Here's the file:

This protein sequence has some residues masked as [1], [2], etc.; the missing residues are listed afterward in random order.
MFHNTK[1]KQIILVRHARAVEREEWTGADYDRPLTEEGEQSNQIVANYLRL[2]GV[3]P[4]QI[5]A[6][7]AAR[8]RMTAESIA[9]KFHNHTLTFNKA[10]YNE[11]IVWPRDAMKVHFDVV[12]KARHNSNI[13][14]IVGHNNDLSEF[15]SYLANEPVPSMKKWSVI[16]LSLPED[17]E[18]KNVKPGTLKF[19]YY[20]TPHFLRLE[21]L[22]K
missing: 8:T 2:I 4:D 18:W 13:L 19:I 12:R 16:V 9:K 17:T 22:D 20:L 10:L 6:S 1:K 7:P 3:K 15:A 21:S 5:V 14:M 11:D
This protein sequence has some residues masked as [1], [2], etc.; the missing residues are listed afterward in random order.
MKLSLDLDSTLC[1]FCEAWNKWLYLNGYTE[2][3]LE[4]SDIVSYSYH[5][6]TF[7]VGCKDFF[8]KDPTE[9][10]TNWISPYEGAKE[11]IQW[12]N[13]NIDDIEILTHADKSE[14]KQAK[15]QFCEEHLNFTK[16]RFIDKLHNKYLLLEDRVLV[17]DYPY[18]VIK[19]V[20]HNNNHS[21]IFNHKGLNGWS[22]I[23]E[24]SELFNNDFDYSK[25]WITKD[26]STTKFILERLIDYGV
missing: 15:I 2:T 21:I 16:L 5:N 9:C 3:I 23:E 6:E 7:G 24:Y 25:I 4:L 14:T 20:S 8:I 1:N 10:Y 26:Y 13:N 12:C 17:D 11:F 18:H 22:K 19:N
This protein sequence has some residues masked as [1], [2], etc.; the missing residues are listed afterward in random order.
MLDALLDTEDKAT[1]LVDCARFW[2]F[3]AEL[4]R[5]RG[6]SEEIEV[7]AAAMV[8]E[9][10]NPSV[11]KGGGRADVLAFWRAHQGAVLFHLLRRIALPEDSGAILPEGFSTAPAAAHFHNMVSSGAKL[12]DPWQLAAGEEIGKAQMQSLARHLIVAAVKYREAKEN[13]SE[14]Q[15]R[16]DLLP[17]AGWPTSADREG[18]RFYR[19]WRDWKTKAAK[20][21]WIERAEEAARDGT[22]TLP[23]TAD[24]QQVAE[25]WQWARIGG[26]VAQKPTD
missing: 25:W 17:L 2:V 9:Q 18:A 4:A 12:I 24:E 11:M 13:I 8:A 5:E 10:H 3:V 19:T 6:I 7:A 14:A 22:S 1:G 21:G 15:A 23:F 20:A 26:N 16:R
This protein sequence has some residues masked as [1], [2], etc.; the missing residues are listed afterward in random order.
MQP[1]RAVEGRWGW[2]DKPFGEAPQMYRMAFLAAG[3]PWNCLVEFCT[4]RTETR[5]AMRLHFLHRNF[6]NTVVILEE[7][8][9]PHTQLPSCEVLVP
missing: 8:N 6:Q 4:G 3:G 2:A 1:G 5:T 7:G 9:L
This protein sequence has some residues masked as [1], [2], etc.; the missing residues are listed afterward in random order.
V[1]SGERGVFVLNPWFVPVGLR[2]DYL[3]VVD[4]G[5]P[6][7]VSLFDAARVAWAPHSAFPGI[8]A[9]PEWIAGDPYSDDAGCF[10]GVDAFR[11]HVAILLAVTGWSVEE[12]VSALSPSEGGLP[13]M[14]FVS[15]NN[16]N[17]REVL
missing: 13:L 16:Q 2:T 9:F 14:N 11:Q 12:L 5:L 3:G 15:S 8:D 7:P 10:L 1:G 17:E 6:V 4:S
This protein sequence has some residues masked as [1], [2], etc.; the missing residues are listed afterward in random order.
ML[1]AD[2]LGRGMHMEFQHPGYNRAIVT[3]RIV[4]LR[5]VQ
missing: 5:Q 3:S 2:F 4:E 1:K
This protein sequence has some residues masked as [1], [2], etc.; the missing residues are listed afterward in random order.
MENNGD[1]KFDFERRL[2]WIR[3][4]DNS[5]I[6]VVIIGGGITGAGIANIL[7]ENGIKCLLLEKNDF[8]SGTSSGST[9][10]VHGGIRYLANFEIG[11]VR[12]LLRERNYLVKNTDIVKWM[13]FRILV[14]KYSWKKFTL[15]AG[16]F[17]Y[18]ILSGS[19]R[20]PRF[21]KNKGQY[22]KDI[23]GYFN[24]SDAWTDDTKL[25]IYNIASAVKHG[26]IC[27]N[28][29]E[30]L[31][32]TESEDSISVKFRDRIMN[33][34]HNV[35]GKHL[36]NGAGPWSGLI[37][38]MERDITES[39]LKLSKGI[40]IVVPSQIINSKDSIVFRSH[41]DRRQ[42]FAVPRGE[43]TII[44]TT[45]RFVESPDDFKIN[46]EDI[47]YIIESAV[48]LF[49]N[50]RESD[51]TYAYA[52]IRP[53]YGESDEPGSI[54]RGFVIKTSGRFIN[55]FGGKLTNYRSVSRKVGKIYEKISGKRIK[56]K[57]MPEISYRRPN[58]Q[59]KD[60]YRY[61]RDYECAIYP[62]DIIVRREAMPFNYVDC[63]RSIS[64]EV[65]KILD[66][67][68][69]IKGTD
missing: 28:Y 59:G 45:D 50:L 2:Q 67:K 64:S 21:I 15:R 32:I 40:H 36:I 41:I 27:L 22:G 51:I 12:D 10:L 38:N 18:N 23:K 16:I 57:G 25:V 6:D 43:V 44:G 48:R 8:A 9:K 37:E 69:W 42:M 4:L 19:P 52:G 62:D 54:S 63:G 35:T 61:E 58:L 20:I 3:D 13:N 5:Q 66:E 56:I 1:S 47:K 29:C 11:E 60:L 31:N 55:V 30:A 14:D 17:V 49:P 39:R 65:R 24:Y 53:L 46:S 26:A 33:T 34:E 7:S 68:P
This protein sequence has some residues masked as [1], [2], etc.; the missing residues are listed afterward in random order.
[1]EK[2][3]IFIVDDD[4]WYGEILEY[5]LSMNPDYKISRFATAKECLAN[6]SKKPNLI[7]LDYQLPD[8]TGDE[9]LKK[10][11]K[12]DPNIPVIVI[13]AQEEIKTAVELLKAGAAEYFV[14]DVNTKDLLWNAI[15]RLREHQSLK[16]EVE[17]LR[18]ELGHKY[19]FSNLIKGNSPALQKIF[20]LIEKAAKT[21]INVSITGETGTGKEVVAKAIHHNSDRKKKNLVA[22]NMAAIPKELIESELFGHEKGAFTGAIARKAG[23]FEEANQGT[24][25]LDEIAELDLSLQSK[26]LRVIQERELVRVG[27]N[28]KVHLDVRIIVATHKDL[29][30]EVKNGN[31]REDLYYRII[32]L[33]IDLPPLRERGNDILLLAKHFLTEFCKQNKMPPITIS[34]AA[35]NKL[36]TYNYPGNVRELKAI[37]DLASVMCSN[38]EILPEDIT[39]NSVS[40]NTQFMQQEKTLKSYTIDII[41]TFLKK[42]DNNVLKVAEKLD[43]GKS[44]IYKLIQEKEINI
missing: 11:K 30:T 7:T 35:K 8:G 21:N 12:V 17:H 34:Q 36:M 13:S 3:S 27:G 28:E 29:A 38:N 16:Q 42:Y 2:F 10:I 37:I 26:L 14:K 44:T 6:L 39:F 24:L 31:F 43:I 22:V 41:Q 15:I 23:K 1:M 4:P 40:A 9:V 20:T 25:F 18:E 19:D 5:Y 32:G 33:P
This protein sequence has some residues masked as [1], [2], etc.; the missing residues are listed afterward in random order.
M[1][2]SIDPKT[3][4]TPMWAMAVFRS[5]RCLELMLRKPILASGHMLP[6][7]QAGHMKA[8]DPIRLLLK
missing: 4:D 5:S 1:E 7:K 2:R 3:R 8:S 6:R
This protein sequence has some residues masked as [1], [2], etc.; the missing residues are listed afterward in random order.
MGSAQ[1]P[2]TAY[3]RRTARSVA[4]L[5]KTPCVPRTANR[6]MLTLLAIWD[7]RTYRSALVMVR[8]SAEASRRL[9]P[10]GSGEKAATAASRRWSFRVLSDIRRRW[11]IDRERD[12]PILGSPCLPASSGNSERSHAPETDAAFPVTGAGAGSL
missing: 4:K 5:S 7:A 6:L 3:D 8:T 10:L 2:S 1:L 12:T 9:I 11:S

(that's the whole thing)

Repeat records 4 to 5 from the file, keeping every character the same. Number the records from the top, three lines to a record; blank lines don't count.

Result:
This protein sequence has some residues masked as [1], [2], etc.; the missing residues are listed afterward in random order.
MQP[1]RAVEGRWGW[2]DKPFGEAPQMYRMAFLAAG[3]PWNCLVEFCT[4]RTETR[5]AMRLHFLHRNF[6]NTVVILEE[7][8][9]PHTQLPSCEVLVP
missing: 8:N 6:Q 4:G 3:G 2:A 1:G 5:T 7:G 9:L
This protein sequence has some residues masked as [1], [2], etc.; the missing residues are listed afterward in random order.
V[1]SGERGVFVLNPWFVPVGLR[2]DYL[3]VVD[4]G[5]P[6][7]VSLFDAARVAWAPHSAFPGI[8]A[9]PEWIAGDPYSDDAGCF[10]GVDAFR[11]HVAILLAVTGWSVEE[12]VSALSPSEGGLP[13]M[14]FVS[15]NN[16]N[17]REVL
missing: 13:L 16:Q 2:T 9:F 14:N 11:Q 12:L 5:L 3:G 15:S 8:D 7:P 10:L 1:G 17:E 6:V 4:S